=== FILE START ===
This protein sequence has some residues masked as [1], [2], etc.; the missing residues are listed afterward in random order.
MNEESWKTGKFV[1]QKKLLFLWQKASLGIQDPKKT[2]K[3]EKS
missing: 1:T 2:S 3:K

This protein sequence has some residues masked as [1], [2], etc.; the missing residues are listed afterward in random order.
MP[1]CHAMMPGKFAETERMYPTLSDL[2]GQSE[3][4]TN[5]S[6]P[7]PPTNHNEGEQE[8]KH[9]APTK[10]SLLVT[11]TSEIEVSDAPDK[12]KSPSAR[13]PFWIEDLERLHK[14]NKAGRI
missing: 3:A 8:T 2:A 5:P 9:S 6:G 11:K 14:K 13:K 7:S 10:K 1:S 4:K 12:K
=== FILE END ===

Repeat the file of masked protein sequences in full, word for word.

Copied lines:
This protein sequence has some residues masked as [1], [2], etc.; the missing residues are listed afterward in random order.
MNEESWKTGKFV[1]QKKLLFLWQKASLGIQDPKKT[2]K[3]EKS
missing: 1:T 2:S 3:K

This protein sequence has some residues masked as [1], [2], etc.; the missing residues are listed afterward in random order.
MP[1]CHAMMPGKFAETERMYPTLSDL[2]GQSE[3][4]TN[5]S[6]P[7]PPTNHNEGEQE[8]KH[9]APTK[10]SLLVT[11]TSEIEVSDAPDK[12]KSPSAR[13]PFWIEDLERLHK[14]NKAGRI
missing: 3:A 8:T 2:A 5:P 9:S 6:G 11:K 14:K 13:K 7:S 10:K 1:S 4:K 12:K